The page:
“One of the big things about sexuality is that your romantic orientation is separate from your sexual orientation,” Boardman explained. “For most people, they do line up. So, if you’re heterosexual, you tend to also be heteroromantic. Same with homosexuals; you tend to be homoromantic.

“One of the things I learned when I realized what asexuality was and I started doing more reading is that those two identities don’t usually line up for asexuals,” she continued. “For example, I fall more under the heteroromantic side of the spectrum, but I am still asexual.”

Boardman does have an interest in dating, but has found it difficult since it often comes with the expectation of sex.

“For me, I would rather already have a relationship that turns into a romantic relationship,” Boardman said. “Then we work out boundaries from there. While I am interested in dating, I haven’t dated because I haven’t really found the person that I want to date.”

Growing up, Boardman moved to many different places during her adolescence. From Maryland to California, as well as Iowa, Boardman was never in one place for too long and felt at odds with peers.

“At the time, I wrote it off as the fact that I moved a lot as a kid, and I wasn’t the same as the other kids I was going to school with,” Boardman said. “But looking back, there was more to it than that.”

Boardman found it hard to relate to peers’ conversations about crushes and relationships.

“Internally I was like, why is this so important?” Boardman said. “Why does this matter so much? I was so frustrated that I didn’t understand.”

Boardman began seeking out friend groups that weren’t as focused on dating.

“I’m not necessarily sex-repulsed,” Boardman said. “But it’s not my thing, and I don’t understand it. So, for me, it’s more frustrating because people are talking about it and going on and on about it. I just don’t get it.”

After Boardman discovered she was asexual she slowly started coming out to her friends and family when she was 17.

“Coming out is a really stressful thing because, even if you know your parents don’t care, you worry: will they accept me?” Boardman said. “You’re never 100 percent sure.”

Ace folks display the asexual pride flag at the 2019 Capital Pride Parade in Washington D.C. — Ted Eytan

Boardman first came out to a close friend before eventually coming out to her friends and family.

She has only encountered a few other people who identify as asexual. One is Leslie Rankin, who identifies as biromantic asexual. Rankins is romantically interested in males and females, but still does not feel physical attraction.

Rankin, 26, lives in Columbia, Maryland. She, too, is interested in a relationship.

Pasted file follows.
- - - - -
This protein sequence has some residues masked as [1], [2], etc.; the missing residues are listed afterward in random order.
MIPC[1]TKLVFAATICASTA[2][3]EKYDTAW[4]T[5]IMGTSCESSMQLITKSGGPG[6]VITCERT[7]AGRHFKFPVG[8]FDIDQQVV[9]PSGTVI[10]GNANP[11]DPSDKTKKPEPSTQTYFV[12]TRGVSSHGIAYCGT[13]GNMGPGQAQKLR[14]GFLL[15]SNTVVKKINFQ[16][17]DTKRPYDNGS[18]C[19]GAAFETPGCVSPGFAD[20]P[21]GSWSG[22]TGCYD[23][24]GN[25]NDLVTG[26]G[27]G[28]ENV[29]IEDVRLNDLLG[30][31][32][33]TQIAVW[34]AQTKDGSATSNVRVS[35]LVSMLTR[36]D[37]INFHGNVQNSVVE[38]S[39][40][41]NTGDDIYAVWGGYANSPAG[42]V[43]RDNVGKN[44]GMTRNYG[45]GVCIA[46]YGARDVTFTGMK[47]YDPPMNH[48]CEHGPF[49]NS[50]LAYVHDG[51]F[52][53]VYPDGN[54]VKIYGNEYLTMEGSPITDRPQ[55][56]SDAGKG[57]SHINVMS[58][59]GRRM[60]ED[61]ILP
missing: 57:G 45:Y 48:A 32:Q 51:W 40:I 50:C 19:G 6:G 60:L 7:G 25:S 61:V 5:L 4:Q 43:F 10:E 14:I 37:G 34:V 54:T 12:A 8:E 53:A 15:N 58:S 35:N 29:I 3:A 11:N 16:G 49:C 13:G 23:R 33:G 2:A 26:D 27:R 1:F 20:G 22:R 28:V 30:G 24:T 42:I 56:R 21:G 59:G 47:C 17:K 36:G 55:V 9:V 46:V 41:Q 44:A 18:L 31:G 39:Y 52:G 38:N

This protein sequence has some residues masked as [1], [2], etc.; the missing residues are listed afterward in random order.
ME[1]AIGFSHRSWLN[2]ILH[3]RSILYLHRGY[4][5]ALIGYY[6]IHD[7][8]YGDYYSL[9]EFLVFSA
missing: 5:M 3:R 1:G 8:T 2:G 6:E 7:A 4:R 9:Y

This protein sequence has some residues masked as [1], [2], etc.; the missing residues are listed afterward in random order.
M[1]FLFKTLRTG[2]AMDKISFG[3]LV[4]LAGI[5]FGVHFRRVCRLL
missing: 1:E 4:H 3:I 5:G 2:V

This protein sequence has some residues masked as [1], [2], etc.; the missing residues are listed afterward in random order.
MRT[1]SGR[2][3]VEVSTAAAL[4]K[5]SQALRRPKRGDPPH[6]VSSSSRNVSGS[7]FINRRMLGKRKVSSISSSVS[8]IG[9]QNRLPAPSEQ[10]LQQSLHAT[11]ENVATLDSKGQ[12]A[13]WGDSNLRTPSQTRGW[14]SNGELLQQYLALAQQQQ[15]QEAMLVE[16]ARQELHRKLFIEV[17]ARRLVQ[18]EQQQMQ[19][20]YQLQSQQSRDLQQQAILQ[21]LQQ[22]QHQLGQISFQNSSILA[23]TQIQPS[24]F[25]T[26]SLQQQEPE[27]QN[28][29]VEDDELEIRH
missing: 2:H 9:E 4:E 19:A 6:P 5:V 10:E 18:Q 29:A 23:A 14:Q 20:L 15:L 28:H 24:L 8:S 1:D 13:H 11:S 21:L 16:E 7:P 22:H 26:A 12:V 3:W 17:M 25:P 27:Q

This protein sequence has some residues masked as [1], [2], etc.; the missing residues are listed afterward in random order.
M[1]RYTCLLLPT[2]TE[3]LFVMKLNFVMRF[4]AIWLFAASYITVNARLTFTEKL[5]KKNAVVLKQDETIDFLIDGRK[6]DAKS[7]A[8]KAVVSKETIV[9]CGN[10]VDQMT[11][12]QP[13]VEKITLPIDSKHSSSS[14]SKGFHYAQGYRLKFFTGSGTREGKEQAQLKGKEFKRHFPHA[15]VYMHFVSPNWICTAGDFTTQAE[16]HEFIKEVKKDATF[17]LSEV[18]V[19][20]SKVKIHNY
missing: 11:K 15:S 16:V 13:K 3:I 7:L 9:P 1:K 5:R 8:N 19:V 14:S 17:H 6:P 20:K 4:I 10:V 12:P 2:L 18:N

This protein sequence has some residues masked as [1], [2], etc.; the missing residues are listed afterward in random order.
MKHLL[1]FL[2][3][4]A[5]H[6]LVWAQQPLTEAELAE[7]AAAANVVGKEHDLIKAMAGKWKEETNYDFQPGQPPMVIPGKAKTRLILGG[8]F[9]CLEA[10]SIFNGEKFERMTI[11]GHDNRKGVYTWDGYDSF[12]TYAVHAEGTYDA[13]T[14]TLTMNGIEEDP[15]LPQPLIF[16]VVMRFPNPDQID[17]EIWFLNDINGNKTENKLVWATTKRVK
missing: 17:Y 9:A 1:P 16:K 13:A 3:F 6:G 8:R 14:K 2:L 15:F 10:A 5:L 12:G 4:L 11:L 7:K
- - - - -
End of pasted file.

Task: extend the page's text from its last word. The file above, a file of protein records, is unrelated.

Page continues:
“I don’t have a lot of experience in dating, but I do have interest in having a romantic relationship in the future,” Rankin said.

Both Rankin and Boardman have faced some skepticism.

“I had one kid in my class that was like, ‘I don’t think that’s a thing. I don’t think that exists,’” Boardman said. “I’m sitting there like, ‘That’s not a me problem, that’s a you problem. I am here and I obviously exist.’”

Bogaert thinks the lack of knowledge of asexuality may have to do with it being not noticeable.

“If you are asexual and you’re walking down the street, you’re not holding hands with someone, you’re not necessarily tipping someone by engaging in some sort of sexual activity that people can see on some level,” he said.

The Ames counterpart to the Iowa City Aces is the Asexual Aromantic Alliance, an official Iowa State University student organization.

According to Catherine Thom, president of Asexual Aromantic Alliance, the club has existed since 2017.

“Our goal is to create space for asexual and aromantic spectrum people to connect,” Thom, a senior at ISU this spring, said, “to be a safe space for them to be themselves and be with other people like them.”

“The first time I came out to a friend it was kind of on a whim,” Thom said. “They said they were bisexual. They came out to me and I came out [as ace] to them. But they didn’t know what it was. I kind of panicked and explained it badly, then changed the subject.”

Thom tends to keep her sexuality more private.

“To the community, I was pretty out in the open,” Thom said. “Otherwise, I don’t bring it up a lot.”

“People say it’s a phase or we don’t feel anything, or you just haven’t found the right person yet.”

Boardman said she wishes that asexuality would be more widely known by the public.

“Ace people tend to get pushed to the background,” she said. “It’s like a footnote or it’s not even mentioned at all a lot of the time.”

IowaWatch – The Iowa Center for Public Affairs Journalism is a nonpartisan, nonprofit news outlet that strives to be the state’s leading collaborative investigative news organization. Read more at Alyssa Craven is a 2021 Simpson College graduate, who majored in multimedia journalism and English. She worked on this story during the spring term as part of her senior capstone class.

A quick glossary of terms

Ace: Someone who identifies as asexual.

Aromatic: Someone who is not romantically attracted to anyone and have no desire for a romantic relationship.

Asexual: Someone who does not experience sexual attraction to others.

Biromantic: Someone who is romantically attracted to multiple genders.

Demisexual: Someone who does not feel sexual attraction to others unless a strong bond has been established., which usually takes a long time to establish.

Graysexual: Someone who experiences some sexual feelings, usually to a very minor degree.

Heteroromantic: Someone who has desires for romantic relationships of the opposite gender.

Homoromantic: Someone who is romantically attracted to the same gender.

Panromantic: Someone who desires romantic relationships without gender being a factor.